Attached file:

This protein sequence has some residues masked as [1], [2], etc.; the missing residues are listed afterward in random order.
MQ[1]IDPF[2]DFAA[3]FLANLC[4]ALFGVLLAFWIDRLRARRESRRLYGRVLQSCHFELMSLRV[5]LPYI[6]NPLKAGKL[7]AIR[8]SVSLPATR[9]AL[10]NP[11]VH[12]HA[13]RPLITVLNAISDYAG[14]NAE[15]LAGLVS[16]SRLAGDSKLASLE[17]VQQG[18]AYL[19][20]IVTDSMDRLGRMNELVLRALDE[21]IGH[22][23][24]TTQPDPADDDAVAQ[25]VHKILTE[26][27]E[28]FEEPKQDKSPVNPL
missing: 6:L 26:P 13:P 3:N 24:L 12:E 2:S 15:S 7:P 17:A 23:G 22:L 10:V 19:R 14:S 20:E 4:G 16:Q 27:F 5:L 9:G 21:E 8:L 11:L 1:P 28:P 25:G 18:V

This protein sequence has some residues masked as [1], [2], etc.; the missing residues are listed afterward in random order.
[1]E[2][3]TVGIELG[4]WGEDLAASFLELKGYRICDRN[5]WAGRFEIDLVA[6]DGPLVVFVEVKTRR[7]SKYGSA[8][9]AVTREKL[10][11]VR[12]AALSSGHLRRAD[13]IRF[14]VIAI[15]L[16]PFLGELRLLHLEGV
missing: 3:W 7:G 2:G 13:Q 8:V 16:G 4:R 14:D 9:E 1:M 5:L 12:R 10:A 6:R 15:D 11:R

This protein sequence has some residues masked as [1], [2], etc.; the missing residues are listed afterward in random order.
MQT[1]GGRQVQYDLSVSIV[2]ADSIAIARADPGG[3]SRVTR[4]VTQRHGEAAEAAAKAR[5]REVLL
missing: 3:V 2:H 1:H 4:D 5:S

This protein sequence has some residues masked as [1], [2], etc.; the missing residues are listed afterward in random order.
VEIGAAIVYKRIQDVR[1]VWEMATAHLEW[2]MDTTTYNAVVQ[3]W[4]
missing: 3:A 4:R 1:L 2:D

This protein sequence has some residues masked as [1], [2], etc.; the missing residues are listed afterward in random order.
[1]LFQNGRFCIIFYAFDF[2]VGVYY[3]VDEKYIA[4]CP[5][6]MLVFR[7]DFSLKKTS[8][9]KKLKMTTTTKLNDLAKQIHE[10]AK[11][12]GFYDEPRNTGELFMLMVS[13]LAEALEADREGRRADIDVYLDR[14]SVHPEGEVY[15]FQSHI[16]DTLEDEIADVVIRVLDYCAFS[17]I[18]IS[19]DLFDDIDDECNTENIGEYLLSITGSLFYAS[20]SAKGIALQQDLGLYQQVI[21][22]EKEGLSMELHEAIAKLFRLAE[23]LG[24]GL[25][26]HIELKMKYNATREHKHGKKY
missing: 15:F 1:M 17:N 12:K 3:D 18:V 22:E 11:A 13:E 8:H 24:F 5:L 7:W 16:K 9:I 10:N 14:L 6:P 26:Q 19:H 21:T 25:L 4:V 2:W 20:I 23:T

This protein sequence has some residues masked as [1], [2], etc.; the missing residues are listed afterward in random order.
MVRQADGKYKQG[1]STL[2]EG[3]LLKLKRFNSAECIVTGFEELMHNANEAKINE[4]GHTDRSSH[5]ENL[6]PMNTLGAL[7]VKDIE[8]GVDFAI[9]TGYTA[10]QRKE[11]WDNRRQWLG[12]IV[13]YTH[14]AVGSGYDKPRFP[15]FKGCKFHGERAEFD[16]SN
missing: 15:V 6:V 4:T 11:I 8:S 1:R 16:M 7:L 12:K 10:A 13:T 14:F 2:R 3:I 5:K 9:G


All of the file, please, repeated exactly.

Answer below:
This protein sequence has some residues masked as [1], [2], etc.; the missing residues are listed afterward in random order.
MQ[1]IDPF[2]DFAA[3]FLANLC[4]ALFGVLLAFWIDRLRARRESRRLYGRVLQSCHFELMSLRV[5]LPYI[6]NPLKAGKL[7]AIR[8]SVSLPATR[9]AL[10]NP[11]VH[12]HA[13]RPLITVLNAISDYAG[14]NAE[15]LAGLVS[16]SRLAGDSKLASLE[17]VQQG[18]AYL[19][20]IVTDSMDRLGRMNELVLRALDE[21]IGH[22][23][24]TTQPDPADDDAVAQ[25]VHKILTE[26][27]E[28]FEEPKQDKSPVNPL
missing: 6:L 26:P 13:P 3:N 24:L 12:E 2:S 15:S 7:P 17:A 23:G 22:L 10:V 19:R 14:S 20:E 4:G 16:Q 27:F 5:L 9:G 21:E 8:L 11:L 1:P 28:P 25:G 18:V

This protein sequence has some residues masked as [1], [2], etc.; the missing residues are listed afterward in random order.
[1]E[2][3]TVGIELG[4]WGEDLAASFLELKGYRICDRN[5]WAGRFEIDLVA[6]DGPLVVFVEVKTRR[7]SKYGSA[8][9]AVTREKL[10][11]VR[12]AALSSGHLRRAD[13]IRF[14]VIAI[15]L[16]PFLGELRLLHLEGV
missing: 3:W 7:G 2:G 13:Q 8:V 16:G 4:R 14:D 9:E 1:M 5:L 12:R 10:A 6:R 15:D 11:R

This protein sequence has some residues masked as [1], [2], etc.; the missing residues are listed afterward in random order.
MQT[1]GGRQVQYDLSVSIV[2]ADSIAIARADPGG[3]SRVTR[4]VTQRHGEAAEAAAKAR[5]REVLL
missing: 3:V 2:H 1:H 4:D 5:S

This protein sequence has some residues masked as [1], [2], etc.; the missing residues are listed afterward in random order.
VEIGAAIVYKRIQDVR[1]VWEMATAHLEW[2]MDTTTYNAVVQ[3]W[4]
missing: 3:A 4:R 1:L 2:D

This protein sequence has some residues masked as [1], [2], etc.; the missing residues are listed afterward in random order.
[1]LFQNGRFCIIFYAFDF[2]VGVYY[3]VDEKYIA[4]CP[5][6]MLVFR[7]DFSLKKTS[8][9]KKLKMTTTTKLNDLAKQIHE[10]AK[11][12]GFYDEPRNTGELFMLMVS[13]LAEALEADREGRRADIDVYLDR[14]SVHPEGEVY[15]FQSHI[16]DTLEDEIADVVIRVLDYCAFS[17]I[18]IS[19]DLFDDIDDECNTENIGEYLLSITGSLFYAS[20]SAKGIALQQDLGLYQQVI[21][22]EKEGLSMELHEAIAKLFRLAE[23]LG[24]GL[25][26]HIELKMKYNATREHKHGKKY
missing: 15:F 1:M 17:N 12:K 3:D 18:V 22:E 11:A 13:E 8:H 24:F 5:L 7:W 16:K 9:I 10:N 14:L 6:P 26:Q 19:H 21:T 25:L 4:V 2:W 20:I 23:T

This protein sequence has some residues masked as [1], [2], etc.; the missing residues are listed afterward in random order.
MVRQADGKYKQG[1]STL[2]EG[3]LLKLKRFNSAECIVTGFEELMHNANEAKINE[4]GHTDRSSH[5]ENL[6]PMNTLGAL[7]VKDIE[8]GVDFAI[9]TGYTA[10]QRKE[11]WDNRRQWLG[12]IV[13]YTH[14]AVGSGYDKPRFP[15]FKGCKFHGERAEFD[16]SN
missing: 15:V 6:V 4:T 11:I 8:S 1:R 16:M 7:L 12:K 10:A 13:T 14:F 2:R 3:I 5:K 9:G